I spend a lot of days guiding my clients with two-handed rods. The process of fishing a two-hander is about slowing down and enjoying your time on the water. When you rush your casts, you’re bound to run into problems. Sure, we’re all guilty of making these mistakes at times – we get excited. Here’s some simple tips you can try to help ease some casting frustration the next time you’re stepping through a fishy-looking run….
Start Short – This is one of the hardest things to get a client to do. I can’t tell you how many times I have stood next to a client at the head of run and said, “Okay, start short.” Next thing I know, they’re stripping out the whole head and make a cast. I know my skagit switch head is 20 feet long, equating to what should have been 6 or 7 casts before the head exits the tip of the rod. That’s 6 or 7 missed opportunities for a steelhead to take a swipe at your fly. This is especially important when fishing in high water/post-storm conditions, when sluggish winter fish will often move right along the banks in the safety of low-clarity water. You don’t want to be casting over them!
Slow Down – Rushing throughout the cast is one of the common casting faults I see skagit casting from clients. So, if things don’t feel right, stop, regroup, and try slowing each part of the cast down (lift, set, sweep, forward stroke etc.). I remember spending a day fishing on the Salmon River with Ed Ward, Scott O’Donnell and Mike McCune when the first Skagit Master video was out and these guys were the kings of slow and steady. That’s what wins the race when it comes to skagit style spey casting.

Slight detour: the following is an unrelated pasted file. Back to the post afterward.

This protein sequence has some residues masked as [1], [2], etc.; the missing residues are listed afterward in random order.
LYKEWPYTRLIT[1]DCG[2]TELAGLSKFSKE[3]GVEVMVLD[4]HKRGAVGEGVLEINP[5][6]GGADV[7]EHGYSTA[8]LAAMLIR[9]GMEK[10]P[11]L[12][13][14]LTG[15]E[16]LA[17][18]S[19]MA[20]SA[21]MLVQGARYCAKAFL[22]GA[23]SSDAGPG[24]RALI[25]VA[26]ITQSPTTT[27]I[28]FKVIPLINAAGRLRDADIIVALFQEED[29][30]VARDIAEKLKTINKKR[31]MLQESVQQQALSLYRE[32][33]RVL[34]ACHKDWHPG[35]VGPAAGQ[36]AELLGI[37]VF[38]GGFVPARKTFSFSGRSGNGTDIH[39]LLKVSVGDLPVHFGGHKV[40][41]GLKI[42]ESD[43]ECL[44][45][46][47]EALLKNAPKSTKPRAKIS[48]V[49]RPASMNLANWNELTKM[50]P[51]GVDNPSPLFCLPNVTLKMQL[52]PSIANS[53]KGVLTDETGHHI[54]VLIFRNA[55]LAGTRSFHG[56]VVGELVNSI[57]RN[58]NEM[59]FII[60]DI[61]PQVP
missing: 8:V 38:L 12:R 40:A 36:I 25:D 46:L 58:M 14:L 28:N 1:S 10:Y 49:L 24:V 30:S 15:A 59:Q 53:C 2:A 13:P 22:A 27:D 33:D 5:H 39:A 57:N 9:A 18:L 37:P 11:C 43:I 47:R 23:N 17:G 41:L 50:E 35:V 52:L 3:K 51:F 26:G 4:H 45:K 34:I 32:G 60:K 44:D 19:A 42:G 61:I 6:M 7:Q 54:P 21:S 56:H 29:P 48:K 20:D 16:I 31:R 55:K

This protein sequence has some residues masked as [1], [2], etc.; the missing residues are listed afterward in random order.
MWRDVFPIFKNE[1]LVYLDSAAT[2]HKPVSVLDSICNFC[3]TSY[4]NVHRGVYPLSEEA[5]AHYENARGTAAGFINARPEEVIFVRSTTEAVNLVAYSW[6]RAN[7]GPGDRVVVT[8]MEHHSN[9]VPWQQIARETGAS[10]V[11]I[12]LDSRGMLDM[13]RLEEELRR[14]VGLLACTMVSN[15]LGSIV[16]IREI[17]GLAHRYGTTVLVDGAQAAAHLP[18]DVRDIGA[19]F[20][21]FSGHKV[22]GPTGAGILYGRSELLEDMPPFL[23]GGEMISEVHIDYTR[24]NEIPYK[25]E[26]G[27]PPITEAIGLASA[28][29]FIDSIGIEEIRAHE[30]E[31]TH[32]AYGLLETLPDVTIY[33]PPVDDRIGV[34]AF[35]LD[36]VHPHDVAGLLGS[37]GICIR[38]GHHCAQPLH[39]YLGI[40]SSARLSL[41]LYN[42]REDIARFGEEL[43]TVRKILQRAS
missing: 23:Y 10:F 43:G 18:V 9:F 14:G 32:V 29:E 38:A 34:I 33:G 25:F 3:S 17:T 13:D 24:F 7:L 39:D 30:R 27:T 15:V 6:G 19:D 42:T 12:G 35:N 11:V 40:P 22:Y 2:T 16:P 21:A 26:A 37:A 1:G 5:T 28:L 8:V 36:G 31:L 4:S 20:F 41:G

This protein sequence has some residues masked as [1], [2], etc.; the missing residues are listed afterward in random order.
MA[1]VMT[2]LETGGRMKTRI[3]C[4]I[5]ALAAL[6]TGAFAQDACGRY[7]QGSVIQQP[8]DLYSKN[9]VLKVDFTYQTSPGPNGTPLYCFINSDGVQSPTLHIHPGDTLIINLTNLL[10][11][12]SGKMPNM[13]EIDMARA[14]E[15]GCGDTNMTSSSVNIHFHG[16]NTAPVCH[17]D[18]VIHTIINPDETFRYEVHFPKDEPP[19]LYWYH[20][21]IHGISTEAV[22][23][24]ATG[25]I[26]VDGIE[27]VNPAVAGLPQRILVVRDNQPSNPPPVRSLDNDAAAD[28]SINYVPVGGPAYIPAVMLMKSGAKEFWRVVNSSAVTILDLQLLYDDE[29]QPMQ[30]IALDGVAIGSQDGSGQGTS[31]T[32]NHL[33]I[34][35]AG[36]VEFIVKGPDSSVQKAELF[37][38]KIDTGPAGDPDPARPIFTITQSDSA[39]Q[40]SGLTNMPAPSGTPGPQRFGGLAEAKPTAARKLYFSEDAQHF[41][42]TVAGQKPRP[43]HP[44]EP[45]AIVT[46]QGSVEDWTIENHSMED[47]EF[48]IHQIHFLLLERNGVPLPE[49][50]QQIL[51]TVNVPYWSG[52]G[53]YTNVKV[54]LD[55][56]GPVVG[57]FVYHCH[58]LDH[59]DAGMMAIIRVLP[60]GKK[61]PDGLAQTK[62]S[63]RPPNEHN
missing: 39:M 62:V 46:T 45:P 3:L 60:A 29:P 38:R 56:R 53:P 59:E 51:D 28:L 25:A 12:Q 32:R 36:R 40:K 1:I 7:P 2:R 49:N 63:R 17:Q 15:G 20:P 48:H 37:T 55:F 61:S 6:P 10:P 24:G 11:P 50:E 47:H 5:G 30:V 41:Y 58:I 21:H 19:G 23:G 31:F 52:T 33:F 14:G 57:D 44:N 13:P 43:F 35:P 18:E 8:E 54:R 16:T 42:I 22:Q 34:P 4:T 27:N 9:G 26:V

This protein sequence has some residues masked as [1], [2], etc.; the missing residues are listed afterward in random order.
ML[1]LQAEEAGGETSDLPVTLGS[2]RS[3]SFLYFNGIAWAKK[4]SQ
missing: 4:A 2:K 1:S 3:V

Watch Your D-Loop – One of the most important steps of spey casting. Just before its lined up 180 degrees away from your target, make your forward cast. That will allow the line to go in a straight line to the target. Always watch your D-Loop, it can make a huge difference in your casts!
Pull With Your Bottom Hand – This is hard to do if your just making the switch from single handed casting to spey casting. On the forward cast, too much top hand cause your cast to go in a wide arc or curve, instead of a straight line, causing wide open loops. I start out this way sometimes for the first few casts of the day until I get into a rhythm.
All your power is should be applied by pulling on your bottom hand rather then pushing with the top hand. I tell clients that struggle with this to think of it this way: Your bottom hand is the motor and your top hand is the steering wheel.
~ Paul Conklin is an Echo Pro Team member and owner of Paul’s Guide Service based out of Pulaski, NY. He grew up fishing the waters around upstate New York and found his way to the spey rod back in the early 1990’s. Paul takes pride in helping his clients improve their spey casting, which often equates to a more productive day swinging flies. When he’s not guiding or fishing, he’s kicking back with his family and his three mastiffs, cold beer in hand.